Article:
India: Devotees pray for motorcycle 'blessings'

Bullet Raja motorcycle The motorcycle is now kept in a glass case at the roadside shrine

People are visiting a roadside shrine in north-western India to pray to a motorbike called Bullet Raja, which is believed to protect drivers, it seems.

Devotees come to the Royal Enfield Bullet motorcycle in the Rajasthan village of Bandayi to pray for a safe journey, News18 Rajasthan reports. "I have come to this place many times," one worshipper says. "Whenever I cross this temple I get down to take blessing from Om Banna to have a safe journey ahead."

In 1988, a young man called Om Banna was reportedly killed when his 350cc motorcycle hit a tree. Locals say the bike kept returning to the scene of the accident by itself, even after a police officer took it to India's northern state of Punjab. Some people believe the motorcycle possesses supernatural powers - one man told News18 the spirit of Om Banna gave him 20,000 rupees (£200).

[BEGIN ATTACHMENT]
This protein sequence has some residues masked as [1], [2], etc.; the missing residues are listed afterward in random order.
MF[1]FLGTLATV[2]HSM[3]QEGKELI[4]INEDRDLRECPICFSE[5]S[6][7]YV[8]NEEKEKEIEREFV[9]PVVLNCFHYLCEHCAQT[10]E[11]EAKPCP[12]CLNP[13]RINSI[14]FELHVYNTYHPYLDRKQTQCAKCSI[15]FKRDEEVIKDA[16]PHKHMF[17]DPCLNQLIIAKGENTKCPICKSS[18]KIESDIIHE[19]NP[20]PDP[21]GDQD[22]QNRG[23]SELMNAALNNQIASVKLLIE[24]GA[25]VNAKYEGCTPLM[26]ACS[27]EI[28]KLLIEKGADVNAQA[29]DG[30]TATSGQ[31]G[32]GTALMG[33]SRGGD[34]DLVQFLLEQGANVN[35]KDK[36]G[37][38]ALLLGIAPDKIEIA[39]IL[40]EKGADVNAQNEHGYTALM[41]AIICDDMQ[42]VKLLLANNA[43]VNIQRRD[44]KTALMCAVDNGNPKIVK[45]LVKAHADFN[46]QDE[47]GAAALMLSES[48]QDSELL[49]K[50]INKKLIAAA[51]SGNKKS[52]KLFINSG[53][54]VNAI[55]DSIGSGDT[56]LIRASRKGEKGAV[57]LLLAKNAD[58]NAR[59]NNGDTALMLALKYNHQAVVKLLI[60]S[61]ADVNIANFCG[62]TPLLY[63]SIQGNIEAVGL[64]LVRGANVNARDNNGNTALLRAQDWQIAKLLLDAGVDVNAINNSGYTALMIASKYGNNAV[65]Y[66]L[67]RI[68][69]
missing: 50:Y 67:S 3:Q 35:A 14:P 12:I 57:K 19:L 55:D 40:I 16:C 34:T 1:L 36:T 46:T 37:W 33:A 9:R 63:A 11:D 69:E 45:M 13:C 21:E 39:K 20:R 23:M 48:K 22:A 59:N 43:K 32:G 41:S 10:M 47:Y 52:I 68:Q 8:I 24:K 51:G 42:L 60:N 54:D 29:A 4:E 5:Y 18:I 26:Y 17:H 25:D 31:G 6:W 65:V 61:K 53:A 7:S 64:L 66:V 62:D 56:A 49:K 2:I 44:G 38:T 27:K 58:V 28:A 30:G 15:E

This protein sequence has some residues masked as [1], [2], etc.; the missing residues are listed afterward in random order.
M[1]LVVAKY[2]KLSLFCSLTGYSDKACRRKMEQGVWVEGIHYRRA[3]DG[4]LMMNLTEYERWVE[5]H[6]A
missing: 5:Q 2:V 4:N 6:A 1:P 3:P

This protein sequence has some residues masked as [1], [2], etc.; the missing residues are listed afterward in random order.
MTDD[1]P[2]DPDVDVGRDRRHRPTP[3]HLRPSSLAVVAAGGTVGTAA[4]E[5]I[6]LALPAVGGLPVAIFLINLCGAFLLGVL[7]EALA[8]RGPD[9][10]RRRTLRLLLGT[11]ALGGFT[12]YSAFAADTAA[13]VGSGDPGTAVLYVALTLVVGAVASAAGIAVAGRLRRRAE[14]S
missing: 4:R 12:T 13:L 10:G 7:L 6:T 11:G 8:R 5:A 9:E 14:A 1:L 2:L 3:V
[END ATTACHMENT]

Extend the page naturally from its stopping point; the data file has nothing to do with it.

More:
The motorcycle is on display in a glass box, decorated with flower garlands. People also pray at the tree where the fatal accident happened. One UK-based traveller has even set up a Tripadvisor page for the shrine, noting it was a lucky spot for his party - they found a camera lost earlier on the trip.

Roadside shrines are not unusual in India, but they are sometimes blamed by authorities for causing traffic bottlenecks. In 2009, India's Supreme Court halted the building of religious sites on public land, but it did not affect existing roadside holy places. One such shrine, built in the middle of the road, was a communal flashpoint, The Times of India reported at the time.

A highly-modified Royal Enfield Bullet The British-designed Royal Enfield Bullet was first built in the 1930s, and has been made in India since 1948

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